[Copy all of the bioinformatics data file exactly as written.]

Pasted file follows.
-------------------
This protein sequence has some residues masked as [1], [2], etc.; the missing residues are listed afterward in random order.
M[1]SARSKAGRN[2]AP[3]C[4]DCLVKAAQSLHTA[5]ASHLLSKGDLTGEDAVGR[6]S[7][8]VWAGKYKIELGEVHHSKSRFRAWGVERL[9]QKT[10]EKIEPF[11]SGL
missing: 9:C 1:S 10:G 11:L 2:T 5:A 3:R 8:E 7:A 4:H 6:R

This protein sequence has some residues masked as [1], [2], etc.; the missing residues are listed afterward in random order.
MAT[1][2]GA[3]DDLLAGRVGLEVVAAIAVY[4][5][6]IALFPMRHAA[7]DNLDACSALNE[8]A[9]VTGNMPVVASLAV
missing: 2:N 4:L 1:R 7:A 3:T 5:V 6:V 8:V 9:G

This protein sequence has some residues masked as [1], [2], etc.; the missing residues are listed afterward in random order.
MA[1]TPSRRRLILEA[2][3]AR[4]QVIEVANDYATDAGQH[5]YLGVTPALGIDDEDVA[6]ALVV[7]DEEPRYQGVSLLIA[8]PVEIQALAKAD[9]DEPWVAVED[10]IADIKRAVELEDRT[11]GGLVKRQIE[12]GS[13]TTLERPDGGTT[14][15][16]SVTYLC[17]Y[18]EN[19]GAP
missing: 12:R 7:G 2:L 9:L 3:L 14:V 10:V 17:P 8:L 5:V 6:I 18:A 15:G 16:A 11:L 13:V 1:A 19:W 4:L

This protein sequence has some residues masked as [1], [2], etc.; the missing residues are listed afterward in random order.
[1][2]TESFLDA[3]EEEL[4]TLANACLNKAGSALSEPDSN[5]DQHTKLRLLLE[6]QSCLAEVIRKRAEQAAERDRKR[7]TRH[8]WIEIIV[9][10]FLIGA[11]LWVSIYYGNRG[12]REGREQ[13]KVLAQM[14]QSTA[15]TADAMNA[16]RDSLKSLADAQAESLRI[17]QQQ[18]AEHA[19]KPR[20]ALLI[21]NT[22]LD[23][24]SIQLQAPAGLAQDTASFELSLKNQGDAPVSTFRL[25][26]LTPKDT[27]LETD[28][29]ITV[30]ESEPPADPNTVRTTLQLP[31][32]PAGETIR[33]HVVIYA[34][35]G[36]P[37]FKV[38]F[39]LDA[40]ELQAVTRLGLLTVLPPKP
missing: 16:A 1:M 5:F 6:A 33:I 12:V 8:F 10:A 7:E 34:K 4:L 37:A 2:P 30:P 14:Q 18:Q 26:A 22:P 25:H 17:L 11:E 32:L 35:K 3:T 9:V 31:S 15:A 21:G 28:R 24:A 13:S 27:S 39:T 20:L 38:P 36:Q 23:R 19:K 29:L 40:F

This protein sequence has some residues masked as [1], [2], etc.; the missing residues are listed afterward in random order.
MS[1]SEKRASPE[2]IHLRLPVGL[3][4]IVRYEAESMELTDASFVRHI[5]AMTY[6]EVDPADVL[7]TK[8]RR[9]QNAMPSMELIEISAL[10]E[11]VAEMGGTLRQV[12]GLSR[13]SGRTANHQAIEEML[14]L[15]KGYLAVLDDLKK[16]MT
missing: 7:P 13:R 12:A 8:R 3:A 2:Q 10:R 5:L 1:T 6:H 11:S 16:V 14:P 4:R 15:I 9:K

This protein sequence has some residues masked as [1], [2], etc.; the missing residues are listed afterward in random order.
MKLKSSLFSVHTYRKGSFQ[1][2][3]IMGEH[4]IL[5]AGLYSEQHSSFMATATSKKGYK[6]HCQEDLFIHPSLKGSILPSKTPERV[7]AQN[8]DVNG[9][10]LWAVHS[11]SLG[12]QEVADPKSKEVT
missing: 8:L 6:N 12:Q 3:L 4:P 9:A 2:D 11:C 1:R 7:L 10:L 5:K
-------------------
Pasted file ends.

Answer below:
This protein sequence has some residues masked as [1], [2], etc.; the missing residues are listed afterward in random order.
M[1]SARSKAGRN[2]AP[3]C[4]DCLVKAAQSLHTA[5]ASHLLSKGDLTGEDAVGR[6]S[7][8]VWAGKYKIELGEVHHSKSRFRAWGVERL[9]QKT[10]EKIEPF[11]SGL
missing: 9:C 1:S 10:G 11:L 2:T 5:A 3:R 8:E 7:A 4:H 6:R

This protein sequence has some residues masked as [1], [2], etc.; the missing residues are listed afterward in random order.
MAT[1][2]GA[3]DDLLAGRVGLEVVAAIAVY[4][5][6]IALFPMRHAA[7]DNLDACSALNE[8]A[9]VTGNMPVVASLAV
missing: 2:N 4:L 1:R 7:A 3:T 5:V 6:V 8:V 9:G

This protein sequence has some residues masked as [1], [2], etc.; the missing residues are listed afterward in random order.
MA[1]TPSRRRLILEA[2][3]AR[4]QVIEVANDYATDAGQH[5]YLGVTPALGIDDEDVA[6]ALVV[7]DEEPRYQGVSLLIA[8]PVEIQALAKAD[9]DEPWVAVED[10]IADIKRAVELEDRT[11]GGLVKRQIE[12]GS[13]TTLERPDGGTT[14][15][16]SVTYLC[17]Y[18]EN[19]GAP
missing: 12:R 7:G 2:L 9:L 3:L 14:V 10:V 17:P 8:L 5:V 6:I 18:A 15:G 16:A 11:L 13:V 1:A 19:W 4:L

This protein sequence has some residues masked as [1], [2], etc.; the missing residues are listed afterward in random order.
[1][2]TESFLDA[3]EEEL[4]TLANACLNKAGSALSEPDSN[5]DQHTKLRLLLE[6]QSCLAEVIRKRAEQAAERDRKR[7]TRH[8]WIEIIV[9][10]FLIGA[11]LWVSIYYGNRG[12]REGREQ[13]KVLAQM[14]QSTA[15]TADAMNA[16]RDSLKSLADAQAESLRI[17]QQQ[18]AEHA[19]KPR[20]ALLI[21]NT[22]LD[23][24]SIQLQAPAGLAQDTASFELSLKNQGDAPVSTFRL[25][26]LTPKDT[27]LETD[28][29]ITV[30]ESEPPADPNTVRTTLQLP[31][32]PAGETIR[33]HVVIYA[34][35]G[36]P[37]FKV[38]F[39]LDA[40]ELQAVTRLGLLTVLPPKP
missing: 16:A 1:M 5:F 6:A 33:I 12:V 8:F 10:A 7:E 34:K 4:L 37:A 2:P 30:P 14:Q 18:Q 26:A 22:P 25:H 17:L 11:E 32:L 35:K 3:T 9:V 31:S 15:A 21:G 28:R 24:A 13:S 27:S 39:T 20:L 38:P 36:Q 23:R 19:K 29:L 40:F

This protein sequence has some residues masked as [1], [2], etc.; the missing residues are listed afterward in random order.
MS[1]SEKRASPE[2]IHLRLPVGL[3][4]IVRYEAESMELTDASFVRHI[5]AMTY[6]EVDPADVL[7]TK[8]RR[9]QNAMPSMELIEISAL[10]E[11]VAEMGGTLRQV[12]GLSR[13]SGRTANHQAIEEML[14]L[15]KGYLAVLDDLKK[16]MT
missing: 7:P 13:R 12:A 8:R 3:A 2:Q 10:R 5:L 1:T 6:H 11:S 16:V 14:P 4:R 15:I 9:K

This protein sequence has some residues masked as [1], [2], etc.; the missing residues are listed afterward in random order.
MKLKSSLFSVHTYRKGSFQ[1][2][3]IMGEH[4]IL[5]AGLYSEQHSSFMATATSKKGYK[6]HCQEDLFIHPSLKGSILPSKTPERV[7]AQN[8]DVNG[9][10]LWAVHS[11]SLG[12]QEVADPKSKEVT
missing: 8:L 6:N 12:Q 3:L 4:P 9:A 2:D 11:C 1:R 7:L 10:L 5:K